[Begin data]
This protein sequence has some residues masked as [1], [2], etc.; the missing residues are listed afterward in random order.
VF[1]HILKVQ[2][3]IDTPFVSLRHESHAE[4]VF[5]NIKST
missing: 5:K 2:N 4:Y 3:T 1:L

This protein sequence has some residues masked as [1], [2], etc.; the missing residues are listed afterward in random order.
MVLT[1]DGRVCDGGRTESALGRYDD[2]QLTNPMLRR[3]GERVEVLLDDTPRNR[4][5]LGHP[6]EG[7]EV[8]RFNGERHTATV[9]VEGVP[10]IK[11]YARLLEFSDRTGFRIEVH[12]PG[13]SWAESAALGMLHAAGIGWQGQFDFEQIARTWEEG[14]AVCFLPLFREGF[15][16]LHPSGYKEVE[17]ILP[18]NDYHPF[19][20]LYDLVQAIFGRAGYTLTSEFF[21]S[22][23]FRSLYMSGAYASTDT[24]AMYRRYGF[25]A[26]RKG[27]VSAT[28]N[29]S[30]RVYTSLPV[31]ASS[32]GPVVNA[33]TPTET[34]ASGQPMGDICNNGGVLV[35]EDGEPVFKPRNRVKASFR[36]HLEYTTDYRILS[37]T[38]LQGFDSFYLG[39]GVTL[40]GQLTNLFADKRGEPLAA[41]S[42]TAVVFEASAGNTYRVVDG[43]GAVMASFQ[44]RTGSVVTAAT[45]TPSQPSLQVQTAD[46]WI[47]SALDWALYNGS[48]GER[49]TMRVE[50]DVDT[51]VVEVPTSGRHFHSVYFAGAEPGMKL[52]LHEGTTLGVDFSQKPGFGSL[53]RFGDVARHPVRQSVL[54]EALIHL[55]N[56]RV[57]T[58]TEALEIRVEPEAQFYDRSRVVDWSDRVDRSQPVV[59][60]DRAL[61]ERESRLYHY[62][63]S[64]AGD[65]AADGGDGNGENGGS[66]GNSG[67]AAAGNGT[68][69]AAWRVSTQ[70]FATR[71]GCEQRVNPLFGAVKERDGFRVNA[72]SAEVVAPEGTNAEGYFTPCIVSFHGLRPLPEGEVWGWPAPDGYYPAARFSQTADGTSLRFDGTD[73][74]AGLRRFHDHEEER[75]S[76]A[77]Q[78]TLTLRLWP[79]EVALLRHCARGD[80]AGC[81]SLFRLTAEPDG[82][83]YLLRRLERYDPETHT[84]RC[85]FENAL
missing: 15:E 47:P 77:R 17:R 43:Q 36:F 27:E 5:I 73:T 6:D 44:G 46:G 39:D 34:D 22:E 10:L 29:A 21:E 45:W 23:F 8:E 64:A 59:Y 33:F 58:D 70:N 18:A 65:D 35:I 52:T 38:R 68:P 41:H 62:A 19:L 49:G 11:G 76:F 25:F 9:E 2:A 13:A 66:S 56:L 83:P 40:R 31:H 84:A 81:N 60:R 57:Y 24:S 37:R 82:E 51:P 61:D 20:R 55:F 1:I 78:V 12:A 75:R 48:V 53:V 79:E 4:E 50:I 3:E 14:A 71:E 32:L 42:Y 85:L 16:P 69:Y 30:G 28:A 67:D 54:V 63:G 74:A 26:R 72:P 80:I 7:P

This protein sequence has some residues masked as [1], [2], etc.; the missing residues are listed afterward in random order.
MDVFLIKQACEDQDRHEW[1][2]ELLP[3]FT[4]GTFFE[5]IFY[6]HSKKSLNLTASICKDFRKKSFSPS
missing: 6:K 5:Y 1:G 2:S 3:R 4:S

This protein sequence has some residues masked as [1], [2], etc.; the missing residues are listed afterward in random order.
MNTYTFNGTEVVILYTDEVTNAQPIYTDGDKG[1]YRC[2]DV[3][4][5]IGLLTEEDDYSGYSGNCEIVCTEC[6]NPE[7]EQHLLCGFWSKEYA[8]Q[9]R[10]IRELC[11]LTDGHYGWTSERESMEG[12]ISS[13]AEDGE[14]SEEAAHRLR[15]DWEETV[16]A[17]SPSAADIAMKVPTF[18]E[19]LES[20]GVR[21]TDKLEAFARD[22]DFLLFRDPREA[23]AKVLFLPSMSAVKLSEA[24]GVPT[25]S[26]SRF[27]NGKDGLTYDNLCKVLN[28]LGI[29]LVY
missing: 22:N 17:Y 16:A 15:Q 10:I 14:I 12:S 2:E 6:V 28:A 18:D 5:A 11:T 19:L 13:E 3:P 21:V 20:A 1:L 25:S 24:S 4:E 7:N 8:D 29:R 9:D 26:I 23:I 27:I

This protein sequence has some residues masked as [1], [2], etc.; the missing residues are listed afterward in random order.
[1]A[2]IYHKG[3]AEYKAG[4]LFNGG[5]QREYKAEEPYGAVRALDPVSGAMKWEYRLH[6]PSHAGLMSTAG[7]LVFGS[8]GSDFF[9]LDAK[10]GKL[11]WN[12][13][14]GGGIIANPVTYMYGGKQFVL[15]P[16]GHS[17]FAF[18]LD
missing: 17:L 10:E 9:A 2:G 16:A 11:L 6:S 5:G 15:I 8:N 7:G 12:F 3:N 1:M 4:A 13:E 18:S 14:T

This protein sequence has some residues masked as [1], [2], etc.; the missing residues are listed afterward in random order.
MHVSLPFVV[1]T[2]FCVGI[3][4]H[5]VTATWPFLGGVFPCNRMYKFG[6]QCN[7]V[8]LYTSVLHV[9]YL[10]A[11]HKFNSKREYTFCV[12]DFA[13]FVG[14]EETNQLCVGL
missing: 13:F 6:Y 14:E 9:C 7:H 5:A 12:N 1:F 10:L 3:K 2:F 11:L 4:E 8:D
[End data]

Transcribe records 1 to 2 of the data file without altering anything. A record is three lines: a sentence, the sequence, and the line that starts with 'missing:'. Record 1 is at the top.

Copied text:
This protein sequence has some residues masked as [1], [2], etc.; the missing residues are listed afterward in random order.
VF[1]HILKVQ[2][3]IDTPFVSLRHESHAE[4]VF[5]NIKST
missing: 5:K 2:N 4:Y 3:T 1:L

This protein sequence has some residues masked as [1], [2], etc.; the missing residues are listed afterward in random order.
MVLT[1]DGRVCDGGRTESALGRYDD[2]QLTNPMLRR[3]GERVEVLLDDTPRNR[4][5]LGHP[6]EG[7]EV[8]RFNGERHTATV[9]VEGVP[10]IK[11]YARLLEFSDRTGFRIEVH[12]PG[13]SWAESAALGMLHAAGIGWQGQFDFEQIARTWEEG[14]AVCFLPLFREGF[15][16]LHPSGYKEVE[17]ILP[18]NDYHPF[19][20]LYDLVQAIFGRAGYTLTSEFF[21]S[22][23]FRSLYMSGAYASTDT[24]AMYRRYGF[25]A[26]RKG[27]VSAT[28]N[29]S[30]RVYTSLPV[31]ASS[32]GPVVNA[33]TPTET[34]ASGQPMGDICNNGGVLV[35]EDGEPVFKPRNRVKASFR[36]HLEYTTDYRILS[37]T[38]LQGFDSFYLG[39]GVTL[40]GQLTNLFADKRGEPLAA[41]S[42]TAVVFEASAGNTYRVVDG[43]GAVMASFQ[44]RTGSVVTAAT[45]TPSQPSLQVQTAD[46]WI[47]SALDWALYNGS[48]GER[49]TMRVE[50]DVDT[51]VVEVPTSGRHFHSVYFAGAEPGMKL[52]LHEGTTLGVDFSQKPGFGSL[53]RFGDVARHPVRQSVL[54]EALIHL[55]N[56]RV[57]T[58]TEALEIRVEPEAQFYDRSRVVDWSDRVDRSQPVV[59][60]DRAL[61]ERESRLYHY[62][63]S[64]AGD[65]AADGGDGNGENGGS[66]GNSG[67]AAAGNGT[68][69]AAWRVSTQ[70]FATR[71]GCEQRVNPLFGAVKERDGFRVNA[72]SAEVVAPEGTNAEGYFTPCIVSFHGLRPLPEGEVWGWPAPDGYYPAARFSQTADGTSLRFDGTD[73][74]AGLRRFHDHEEER[75]S[76]A[77]Q[78]TLTLRLWP[79]EVALLRHCARGD[80]AGC[81]SLFRLTAEPDG[82][83]YLLRRLERYDPETHT[84]RC[85]FENAL
missing: 15:E 47:P 77:R 17:R 43:Q 36:F 27:E 5:I 73:T 6:D 44:G 46:G 39:D 34:D 22:E 10:L 29:A 21:E 45:W 23:F 8:E 64:A 59:Y 33:F 58:D 70:N 18:A 65:D 35:I 52:T 38:R 68:P 41:H 62:A 19:L 49:G 11:G 76:F 25:F 9:E 2:A 13:A 66:S 56:L 83:P 40:R 31:H 84:A 81:N 60:R 57:Y 24:S 37:R 82:E 51:P 61:D 20:R 55:F 1:I 78:V 12:A 75:R 48:V 53:V 79:E 4:E 50:I 3:E 14:A 71:E 32:L 42:Y 85:L 16:P 69:Y 30:G 28:A 67:D 54:V 63:G 74:A 26:R 72:P 80:I 7:P